what to do in college to get into law school Grades, LSAT, scores, and academic performance

How important are my grades and LSAT score for admission to top law schools?

I often respond to questions from readers on the law school admissions process. Here is a question I recently responded to: 


Q: How important are my grades and LSAT score for admission to top law schools? How much do elite law schools look “beyond the scores” and focus on leadership qualities?

A: Even though your scores don’t mean everything, still try to shoot for as strong of a GPA and LSAT as possible. These things won’t determine whether you get admitted, but they will send a clear message to the admissions committee about your likely ability to handle the course load and excel in it. Your leadership qualities are supremely important, but your ability to handle the substantial course work required by top law schools is a threshold consideration for your application. The best indication an admissions reviewer will have to evaluate your ability in this regard is your academic performance. And while you don’t need top scores to gain admission to top law schools, you do have to show a baseline level of academic performance to address any concerns about your ability to handle the course load. Remember: your scores won’t be deal-makers, but they can potentially be deal-breakers, so if you still have a year or more before applying to law school, be sure to keep your grades and LSAT a top priority.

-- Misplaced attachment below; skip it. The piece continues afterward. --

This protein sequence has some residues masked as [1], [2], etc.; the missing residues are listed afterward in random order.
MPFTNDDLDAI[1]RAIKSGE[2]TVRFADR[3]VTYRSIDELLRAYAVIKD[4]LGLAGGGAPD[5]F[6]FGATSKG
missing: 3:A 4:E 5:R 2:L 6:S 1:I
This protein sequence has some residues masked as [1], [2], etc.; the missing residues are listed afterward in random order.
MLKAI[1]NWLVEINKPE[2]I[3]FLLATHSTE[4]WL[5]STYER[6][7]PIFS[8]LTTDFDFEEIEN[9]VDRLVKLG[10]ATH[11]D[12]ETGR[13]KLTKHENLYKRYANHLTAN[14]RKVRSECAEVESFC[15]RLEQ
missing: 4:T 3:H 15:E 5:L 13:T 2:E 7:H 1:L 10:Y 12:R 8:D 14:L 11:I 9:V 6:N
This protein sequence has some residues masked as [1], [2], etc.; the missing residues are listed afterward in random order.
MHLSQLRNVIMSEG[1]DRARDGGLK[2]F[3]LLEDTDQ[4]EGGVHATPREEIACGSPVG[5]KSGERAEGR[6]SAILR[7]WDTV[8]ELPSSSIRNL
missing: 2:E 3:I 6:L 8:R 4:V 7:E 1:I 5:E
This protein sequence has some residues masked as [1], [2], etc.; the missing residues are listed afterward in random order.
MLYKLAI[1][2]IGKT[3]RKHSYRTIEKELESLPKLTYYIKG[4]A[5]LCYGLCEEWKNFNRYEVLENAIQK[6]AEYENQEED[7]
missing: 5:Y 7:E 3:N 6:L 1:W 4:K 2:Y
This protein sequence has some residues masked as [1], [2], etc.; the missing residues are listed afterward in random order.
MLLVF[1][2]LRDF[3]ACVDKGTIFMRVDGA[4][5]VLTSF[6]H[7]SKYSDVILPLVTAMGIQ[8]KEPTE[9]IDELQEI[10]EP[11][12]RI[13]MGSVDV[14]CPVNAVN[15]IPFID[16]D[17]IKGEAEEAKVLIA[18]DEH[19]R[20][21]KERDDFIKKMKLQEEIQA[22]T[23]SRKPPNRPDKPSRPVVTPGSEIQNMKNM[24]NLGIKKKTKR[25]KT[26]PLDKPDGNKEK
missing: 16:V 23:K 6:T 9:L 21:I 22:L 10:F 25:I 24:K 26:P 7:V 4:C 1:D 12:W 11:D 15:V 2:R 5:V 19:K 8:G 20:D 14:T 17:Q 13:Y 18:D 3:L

Be sure to check out our law school admissions guide “How to get into Harvard Law School (whether you have the highest scores or not)” for in-depth tips and strategies on admission to elite law schools!

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Andrew C.

Andrew Chen is a graduate of Harvard Law School. He was admitted to Harvard on his first attempt at applying – in the very first round of applicants. He was also admitted to the law schools at Stanford, Columbia, NYU, and Chicago among others – also all in their first rounds. You can follow him on LinkedIn and Twitter.